Sunday, 24 February 2013

Proof of concept?

It has long been a theory of mine that there is a link between death denial and the status quo. More specifically, I believe there is a strong connection with our reluctance to deal with death and our inability to address some of our biggest challenges we face. And I mean the really big ones - such as safeguarding our environment, offering better care to older people and ultimately sharing our resources more equitably across the planet. 

Death Cafe is a vehicle for social change around death. We simply get together and talk about death without any intention of leading people to a conclusion, product or course of action. It is all very civilised. We drink tea and eat cake and most importantly the dialogue at a Death Cafe is always diverse and frequently beautiful. 

But do some people have an vested interest in death denial? If so then this even our 'lil old Death Cafes might present a challenge to them. And if this is the case surely there would be some sort of reaction...

The video above may be the first example of this. It was made by Alex Jones, who is a well known media figure. His wikipedia page sees him described by mainstream sources as "a conservative, right-wing, conspiracy theorist and a libertarian". Whilst he presents himself as a rebel his record leaves no doubt that he represents the forces of reaction and conservatism.

He really doesn't like what we do. In a badly-researched and flimsy piece he misrepresents Death Cafes totally. In a way it is very disappointing compared to the measured and mature media coverage that we have generally received 

But I was extremely happy. If Death Cafe is part of a movement to change the status quo, Alex Jones is exactly the kind of person I would be looking to upset.

Jon Underwood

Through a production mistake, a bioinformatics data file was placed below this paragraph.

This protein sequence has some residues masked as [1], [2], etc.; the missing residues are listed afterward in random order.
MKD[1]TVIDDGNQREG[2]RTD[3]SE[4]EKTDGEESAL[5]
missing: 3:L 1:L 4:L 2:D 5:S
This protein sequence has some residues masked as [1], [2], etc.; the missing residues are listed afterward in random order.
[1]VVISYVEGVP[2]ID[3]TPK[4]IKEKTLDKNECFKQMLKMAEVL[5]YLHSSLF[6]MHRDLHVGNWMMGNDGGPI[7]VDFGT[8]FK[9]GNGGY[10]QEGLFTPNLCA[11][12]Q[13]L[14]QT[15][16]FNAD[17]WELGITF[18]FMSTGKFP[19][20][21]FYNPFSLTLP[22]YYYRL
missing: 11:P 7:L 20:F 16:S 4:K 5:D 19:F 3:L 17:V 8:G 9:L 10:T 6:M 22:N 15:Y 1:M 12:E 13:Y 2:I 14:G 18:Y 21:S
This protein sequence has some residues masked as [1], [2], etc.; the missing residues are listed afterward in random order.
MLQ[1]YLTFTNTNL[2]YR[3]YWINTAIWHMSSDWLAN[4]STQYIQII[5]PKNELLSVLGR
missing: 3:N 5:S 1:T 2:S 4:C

1. Wow. This guy is really something. I like your description of "badly-researched". There was no research at all here. The 'remote journalist', Melissa, even reads out a brief summary of the purpose of a Death Café, but doesn't analyse what she is reading out. Certainly nobody in the studio is listening to what she is saying.

    As for the shameless advertising of weight loss drugs at the end of the feature: never were so many sociological contradictions compressed into such a short piece of pseudo-journalistic crap.

  2. Yeah, you know you are getting somewhere when large, nearly immovable conservative blobs like this guy start whining about what they *think* you *might* mean to be doing! You wicked liberal upstart you! You know this already, but I'll say it anyway. Pay no attention to that wheezebag. What you have created with this effort is good, kind, important, and growing. That's what matters.

  3. I watched and listened to this and thought, "Huh?!" Besides the fact that he has no idea what Death Cafe is about, he made no points about anything at all. He comes across as a complete rambling idiot.

  4. So long as those who attend Death Cafés are gaining something that they feel is enriching and helps put into perspective that our lives are finite, then we are achieving our goal.

    These journalists would probably benefit from attending a Death Café and seeing what really happens - consider that an open invitation Alex and Melissa!

  5. Your line says it all: "If Death Cafe is part of a movement to change the status quo, Alex Jones is exactly the kind of person I would be looking to upset." Pushing the envelope makes people uncomfortable... sometimes it's a good sign you're doing what you should be. Thanks for your good work, Jon...

  6. I agree that this is an appalling rant which is taken totally out of context. However we do need to look at how we present death. To my mind we should never discuss it without also discussing life. Death is after all about how we deal with the end stages of our own life and how those we leave behind then live their lives. You can't really do anything for someone once they are dead. Practically that is. Obviously you can honour their memory but you can't physically do anything for the dead person which would personally benefit them.
    I dont think a lot of the imagery used by the Death Cafe is helpful. See my blog piece on Death and dougnuts at If we want people to look at death in a positive light we need to get away from the Medieval image of the skull and cross bones. There is nothing positive about this image

    1. Sorry Jon having read that it seems a bit harsh. I think the Death Cafe is a great institution and you have done a fantastic job with it. Im afraid I have an enormously large bee in my bonnet when it comes to skulls


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